Patsy had sniffed that there was something about Adams that made you fairly feel as though he should be riding in front with the groom. Again George declined to answer. In the secret recess of his soul he quite agreed. John was a powerful patriot with a brilliant mind, but there was something about the man's attitude toward himself, at once obsequious and resentful, that was curiously irritating.

Adams was wearing a handsome pearl-colored broadcloth suit. His sword gleamed at his waist. But his expression was as dour as ever. A pity Mrs. Adams could not be here, George thought. Only she seems to have the talent for putting John at ease.

Eight years before, Adams had been embarrassed when greeting George, who was to take the oath of the Presidency. Now once again he seemed embarrassed. His nod was nearer to a bow. He seemed too hasty to begin his Inaugural Address.

George settled back slightly in his chair. It was understandable, the man was nervous. He thought of his own first Inauguration. He remembered the crimson velvet cushion that had held the large leather-covered Bible...the cheers of the crowd...his own opening words: "No event could have filled me with greater anxiety than that of which the notification was transmitted by your order..." He'd wanted them to know that he entered the office aware that he might fail them. Had he failed them? He hoped not.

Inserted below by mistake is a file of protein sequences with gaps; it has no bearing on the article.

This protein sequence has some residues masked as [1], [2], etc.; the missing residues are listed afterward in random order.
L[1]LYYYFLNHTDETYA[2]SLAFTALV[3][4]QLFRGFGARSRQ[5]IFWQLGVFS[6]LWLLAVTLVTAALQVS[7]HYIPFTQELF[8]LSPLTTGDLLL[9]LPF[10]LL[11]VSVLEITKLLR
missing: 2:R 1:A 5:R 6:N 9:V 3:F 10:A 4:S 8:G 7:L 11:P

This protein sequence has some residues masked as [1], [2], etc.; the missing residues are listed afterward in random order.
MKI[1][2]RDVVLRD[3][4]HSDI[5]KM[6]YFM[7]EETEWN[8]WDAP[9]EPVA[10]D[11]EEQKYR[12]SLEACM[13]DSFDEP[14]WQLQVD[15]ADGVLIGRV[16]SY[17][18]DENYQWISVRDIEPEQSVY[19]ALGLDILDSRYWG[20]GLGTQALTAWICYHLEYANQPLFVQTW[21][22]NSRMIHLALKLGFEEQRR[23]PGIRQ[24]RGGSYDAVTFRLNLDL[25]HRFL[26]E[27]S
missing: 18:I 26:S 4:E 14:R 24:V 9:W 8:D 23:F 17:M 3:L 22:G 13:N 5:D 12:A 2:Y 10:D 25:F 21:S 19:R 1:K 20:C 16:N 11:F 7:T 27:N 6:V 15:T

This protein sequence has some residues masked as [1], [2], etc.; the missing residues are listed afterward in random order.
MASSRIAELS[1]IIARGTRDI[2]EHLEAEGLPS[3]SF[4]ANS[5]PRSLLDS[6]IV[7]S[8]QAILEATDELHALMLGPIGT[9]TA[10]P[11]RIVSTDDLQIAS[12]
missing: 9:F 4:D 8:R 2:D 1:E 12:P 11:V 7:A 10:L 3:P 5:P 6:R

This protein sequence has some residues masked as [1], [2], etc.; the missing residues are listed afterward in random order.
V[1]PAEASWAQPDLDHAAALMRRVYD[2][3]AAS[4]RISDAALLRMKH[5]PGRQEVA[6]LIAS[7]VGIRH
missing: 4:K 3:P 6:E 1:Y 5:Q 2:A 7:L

Years ago he'd sworn that he would do well.

Years ago.

Just suppose it had all worked out that he had been able to go to sea. How different his life might have been. Nearly fifty years ago he'd wanted a nautical career so desperately but his mother refused him her permission. He sighed deeply. Even now, like a learned response, the pulsing anger of that moment came back — the fury, the frustration, the sense of dead end. He leaned forward a bit but he wasn't hearing John Adams' address. The rather flat nasal voice seemed to become more clipped and sharp-toned...It became his mother's voice.